3 Hearts

3 Hearts ★★★★★

Benoît Jacquot's previous film "Les Adieux à la reine" landed seven César nominations, going on to win three of the actual awards. It seems unlikely that "3 cœurs" will meet with similar success, which is a great pity as it may well be the director's finest couple of hours. While there is nothing especially original on display here, it's an immaculately assembled piece that features pitch-perfect performances from its four main actors.

Jacquot charges his namesake, Belgian star Poelvoorde, with the responsibility of carrying this emotional heavy-hitter, and the actor repays this faith by delivering a sensitive turn that's shorn of all the comedy and boorishness we've come to associate with his onscreen persona. Poelvoorde plays Marc, a Paris-based tax officer who misses the last train home while working in a provincial town near Lyon. While having a drink in a bar, he encounters Gainsbourg's inscrutable Sophie; the two walk together, form a connection, and arrange a meeting at Paris' Jardin des Tuileries. Due to a chaotic situation at work, Marc is late for the rendezvous and Sophie has left, resolving to move to America with the partner she was just about to walk out on.

Later on, and on another working trip to the town where he met Sophie, Marc meets Mastroianni's Sylvie and a relationship develops; marriage and a child duly follow. What we know long before Marc, however, is that Sylvie and Sophie are sisters. Obviously, when Marc comes to realise this and the US-based Sophie discovers who her sister is marrying, serious complications ensue. It should be noted that one of the three hearts of the title -- Marc's -- appears to be in very poor condition, and he spends much of his time seemingly just a croque-monsieur away from a heart attack; not the ideal condition, then, for taking on such a fraught emotional situation.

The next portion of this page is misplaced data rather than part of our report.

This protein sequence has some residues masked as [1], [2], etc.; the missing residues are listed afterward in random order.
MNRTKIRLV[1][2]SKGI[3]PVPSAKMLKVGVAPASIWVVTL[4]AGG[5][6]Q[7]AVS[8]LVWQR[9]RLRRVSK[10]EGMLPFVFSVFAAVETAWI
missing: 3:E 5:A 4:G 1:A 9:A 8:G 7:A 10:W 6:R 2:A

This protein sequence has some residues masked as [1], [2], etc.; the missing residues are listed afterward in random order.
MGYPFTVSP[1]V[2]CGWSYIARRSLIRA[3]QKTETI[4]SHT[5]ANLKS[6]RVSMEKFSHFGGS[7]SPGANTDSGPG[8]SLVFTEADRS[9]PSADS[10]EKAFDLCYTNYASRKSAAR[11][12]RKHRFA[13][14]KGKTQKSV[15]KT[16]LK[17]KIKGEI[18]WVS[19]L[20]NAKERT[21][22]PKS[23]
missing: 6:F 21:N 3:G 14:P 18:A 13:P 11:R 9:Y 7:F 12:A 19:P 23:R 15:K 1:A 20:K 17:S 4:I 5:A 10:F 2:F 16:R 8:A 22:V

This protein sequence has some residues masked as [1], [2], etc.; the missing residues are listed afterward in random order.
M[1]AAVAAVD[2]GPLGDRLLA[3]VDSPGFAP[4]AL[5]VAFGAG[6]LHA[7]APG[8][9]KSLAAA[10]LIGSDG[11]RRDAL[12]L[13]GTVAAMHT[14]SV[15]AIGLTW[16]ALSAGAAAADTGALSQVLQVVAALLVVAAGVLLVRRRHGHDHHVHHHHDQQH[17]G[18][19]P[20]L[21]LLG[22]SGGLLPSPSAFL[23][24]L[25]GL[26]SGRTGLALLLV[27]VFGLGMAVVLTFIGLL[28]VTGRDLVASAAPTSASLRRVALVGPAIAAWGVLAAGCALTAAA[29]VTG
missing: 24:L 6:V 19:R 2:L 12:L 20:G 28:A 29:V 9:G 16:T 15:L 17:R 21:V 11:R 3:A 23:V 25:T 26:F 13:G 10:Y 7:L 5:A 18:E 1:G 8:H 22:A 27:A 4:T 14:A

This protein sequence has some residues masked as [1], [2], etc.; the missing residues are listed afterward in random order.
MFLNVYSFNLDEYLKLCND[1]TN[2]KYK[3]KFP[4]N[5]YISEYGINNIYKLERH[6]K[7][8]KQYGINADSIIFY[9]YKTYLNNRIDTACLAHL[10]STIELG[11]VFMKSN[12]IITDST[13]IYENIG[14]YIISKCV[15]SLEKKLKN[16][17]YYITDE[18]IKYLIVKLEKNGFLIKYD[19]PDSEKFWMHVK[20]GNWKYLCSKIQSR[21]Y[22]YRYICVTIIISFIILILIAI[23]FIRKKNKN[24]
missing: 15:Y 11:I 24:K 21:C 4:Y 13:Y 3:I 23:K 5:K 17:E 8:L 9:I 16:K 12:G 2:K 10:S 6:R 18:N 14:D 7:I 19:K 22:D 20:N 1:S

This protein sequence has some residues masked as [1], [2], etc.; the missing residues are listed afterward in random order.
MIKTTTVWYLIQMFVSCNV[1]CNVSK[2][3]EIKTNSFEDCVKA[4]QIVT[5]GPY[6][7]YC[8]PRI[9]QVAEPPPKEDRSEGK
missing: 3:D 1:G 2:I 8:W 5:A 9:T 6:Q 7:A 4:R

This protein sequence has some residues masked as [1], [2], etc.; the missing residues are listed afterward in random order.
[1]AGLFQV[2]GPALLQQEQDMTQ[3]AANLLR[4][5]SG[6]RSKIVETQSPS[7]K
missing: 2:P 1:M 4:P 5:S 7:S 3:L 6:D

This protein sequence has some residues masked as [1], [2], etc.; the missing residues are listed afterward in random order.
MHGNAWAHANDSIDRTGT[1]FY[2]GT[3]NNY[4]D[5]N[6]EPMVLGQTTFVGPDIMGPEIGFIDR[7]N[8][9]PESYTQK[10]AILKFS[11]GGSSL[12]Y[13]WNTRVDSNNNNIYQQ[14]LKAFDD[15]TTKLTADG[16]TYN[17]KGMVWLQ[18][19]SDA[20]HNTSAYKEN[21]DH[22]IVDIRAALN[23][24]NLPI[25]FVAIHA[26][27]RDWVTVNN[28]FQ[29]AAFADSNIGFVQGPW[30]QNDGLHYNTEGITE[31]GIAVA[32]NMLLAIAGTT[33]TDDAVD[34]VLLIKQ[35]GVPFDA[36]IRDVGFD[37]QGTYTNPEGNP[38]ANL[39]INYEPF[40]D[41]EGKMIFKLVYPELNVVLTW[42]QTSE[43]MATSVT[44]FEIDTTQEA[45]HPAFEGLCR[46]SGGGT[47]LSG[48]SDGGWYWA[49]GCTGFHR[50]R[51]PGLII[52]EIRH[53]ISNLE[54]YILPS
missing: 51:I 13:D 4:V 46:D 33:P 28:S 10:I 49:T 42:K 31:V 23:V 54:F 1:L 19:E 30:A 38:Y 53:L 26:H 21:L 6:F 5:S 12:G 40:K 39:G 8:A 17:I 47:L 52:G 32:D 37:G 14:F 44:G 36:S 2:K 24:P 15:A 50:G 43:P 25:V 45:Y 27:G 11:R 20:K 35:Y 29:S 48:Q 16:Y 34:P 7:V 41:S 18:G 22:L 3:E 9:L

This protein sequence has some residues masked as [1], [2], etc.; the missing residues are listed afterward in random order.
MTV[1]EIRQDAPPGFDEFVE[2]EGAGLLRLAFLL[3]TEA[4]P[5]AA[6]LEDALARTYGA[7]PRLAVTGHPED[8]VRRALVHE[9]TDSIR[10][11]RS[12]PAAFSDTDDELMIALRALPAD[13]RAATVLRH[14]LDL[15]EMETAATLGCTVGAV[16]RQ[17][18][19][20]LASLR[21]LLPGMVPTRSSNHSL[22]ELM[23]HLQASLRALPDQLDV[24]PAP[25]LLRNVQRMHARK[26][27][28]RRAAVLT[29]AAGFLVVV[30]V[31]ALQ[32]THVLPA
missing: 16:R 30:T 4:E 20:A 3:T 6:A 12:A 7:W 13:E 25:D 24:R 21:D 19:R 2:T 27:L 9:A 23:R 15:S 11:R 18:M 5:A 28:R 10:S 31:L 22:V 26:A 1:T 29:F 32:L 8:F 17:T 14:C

While the storyline is all very involving, this is essentially a character-driven piece in which the three main performers (plus Catherine Deneuve, sublime in the small role of the girls' mother) are all at the top of their game. The focus for most will be Gainsbourg and Poelvoorde, but in many ways the film belongs to Mastroianni -- always an engaging presence, here she gives what might well be her best performance. Given that for much of the story Sylvie is kept in the dark, and as such isn't afforded the same emotional peaks and troughs as her husband and sister, Mastroianni has to reach for other, more subtle means of expression to move us as her character deals with the quotidian details of being a wife and mother.

Gainsbourg and Mastrioanni, the offspring of four huge stars, are oddly believable as sisters and even manage to convince when it comes to depicting the extremely close bond that exists between Sophie and Sylvie. While much of the setup is familiar -- although Jacquot does invert the current trend by having a man torn between two women -- top class filmmaking can make us overlook the obvious in much the same way as these characters do.

Block or Report